Pip's secret dealings with the convict are safe, however; the sergeant merely wants the handcuffs repaired. When Joe is finished, he and the soldiers set off for the marshes in search of the convicts, accompained by Mr.Wopsle and Pip, Mrs.Joe has having her permission out of curiosity to find out what happens. As they approach the Battery, where Pip had given his convict the "wittles" and the file, they hear several loud shouts and find the two convicts locked in a desperate struggle at the bottom of a ditch.

Pip's convict explains that he was dragging the other man, whom he obviously loathes, back to the Hulks. The second convict says he was being murdered. The sergeant replies that it makes little difference, and they set off for the landing-place. Pip's convict, to whom Pip has been able to give an indication that he was not responsible for the capture, announces that he stole food from Joe's house, including the pork pie which Mrs. joe missed just as the soldiers arrived. Joe assures him that he is welcome to it. The boats then return the convicts to the Hulks.

Pip is miserable over not tellong Joe about what he has done, but he is afraid of losing Joe's confidence and friendship. "In a word, I was too cowardly to do what I knew to be right, as I had been too cowardly to avoid doing what I knew to be wrong."

Joe carries the sleepy boy home on his back, and Pip gets the usual stuff reception from his sister and Mr.Pumblechook, who has an ingenious theory about how the convict got in the house and stole the pork pie.


Dickens begins this novel boldly; a sad little orphan is confronted in a cemetery by an escaped convict; already on page two, we hear Pip cry, "Don't cut my throat, sir!" There are no long paragraphs of exposition, of setting, or character development, as other writers often used at that time. Dickens skecthed in a few strokes, suggesting the desolation of the setting, gained our sympathy by having his main character a young orphan, and launched into his story.

He wrote this novel in monthly installments, for his own magazine, All the Year Round, and wanted to capture an audience. He did. From the first chapters, Great Expectations was a success and bolstered the magazine and Dicken's fame.

The novel is introduced as a rememberance, as a memoir, which adds authenticity to the story; it involves the reader through identification and creates curiosity as to the fate of young Pip, the orphan. Immediately, we feel sympathy for Pip because he has no parents and is standing before their graves; but, more important, Dickens makes us feel sympathy for Pip and Joe because both of them are, in a sense, victims or "prisoners" of Mrs. Joe's temper. Thus he creates a subtle parallel between Pip, a victim of misfortune and his sister's violence, and the escaped prisoner, another victim of circumstances - a figure of pity as well as horror.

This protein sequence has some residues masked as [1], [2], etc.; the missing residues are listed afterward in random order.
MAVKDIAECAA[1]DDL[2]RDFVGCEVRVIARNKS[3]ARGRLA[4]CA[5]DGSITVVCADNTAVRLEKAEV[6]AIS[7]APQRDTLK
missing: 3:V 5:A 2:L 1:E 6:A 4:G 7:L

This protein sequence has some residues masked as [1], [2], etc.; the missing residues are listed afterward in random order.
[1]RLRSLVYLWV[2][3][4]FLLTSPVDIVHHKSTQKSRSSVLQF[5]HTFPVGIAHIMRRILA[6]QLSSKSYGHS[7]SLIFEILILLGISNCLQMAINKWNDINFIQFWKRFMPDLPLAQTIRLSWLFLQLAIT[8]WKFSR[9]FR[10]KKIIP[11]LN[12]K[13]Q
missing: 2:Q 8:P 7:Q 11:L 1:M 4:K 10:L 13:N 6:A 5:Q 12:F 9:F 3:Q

Of particular importance in these first chapters is the emphasis which Dickens puts on the bond between Joe and Pip. Because both of them must must yield and succumb to Mrs. Joe's fierceness, they form a special sensitiveness toward one another. Later, when Pip is tempted by ambition and the promise of "great expectations," he will, with much guilt, sever this bond with Joe, a "mere blacksmith."

Take note in this section of Dickens' plottung. The scaped convict needs a file to cut his leg-irons. Pip mentions that his brother-in-law is a blacksmith. Blacksmiths have files. This is coincidence, but a coincidence that is cleverly calculated by Dickens. From Pip's fear and his natural generosity, he aids the convict, an act which will affect Pip's whole future.



Pip, who is to be apprenticed to Joe when he is old enough, attends an evening school run by Mr.Wopsle's great aunt, but unfortunately she sleeps through her own classes. One evening, about a year after the convict was recaptured, Pip shows jow a badly misspeled letter which he has spent an hour or two working on. Joe is much impressed, although he can do no more than pick out the letters J and O, for Joe himself is illiterare. Pip then decides to secretly teach Joe to read.

Mrs. Joe arrives after a marketing trip with Uncle Pumblechook, and they announce that Pip has been asked to go and "play" at the house of Miss Havisham, a rich and grim woman who lives in seclusion in a large, dismal house in the town. Pip is vigorously scrubbed and dressed, then he sets off to spend the night with Uncle Pubmblechook before going to Miss Havisham's. He is greatly puzzled about why he will play for her and what he will play.

After a breakfast at which Pumblechook examines Pip interminably on arithmetic, they set out for Miss Havisham's Satis House. At the locked gate, Pip is admitted by a condescending young girl who rudely turns Pumblechook away. Then, in a room where no daylight enters, Pip enters, Pip encounters Miss Havisham, a fantastic character dressed in a yellowed bridal gown which hangs loosely over her skeletal figure. She tells Pip that she has not seen the sun since before he was born, that she has a broken heart, and that she wishes him to "play" for her diversion. She then orders him to call Estella, the girl who admitted him, and directs them to play cards. As they begin the only game Pip knows, "Beggar My Neighbour," Pip realizes that everything in this room stopped all at once, a long time ago. Estella, disdainfully nothing Pip's coarse hands and thick boots, ridicules him and "beggars" (defeats) him thoroughly.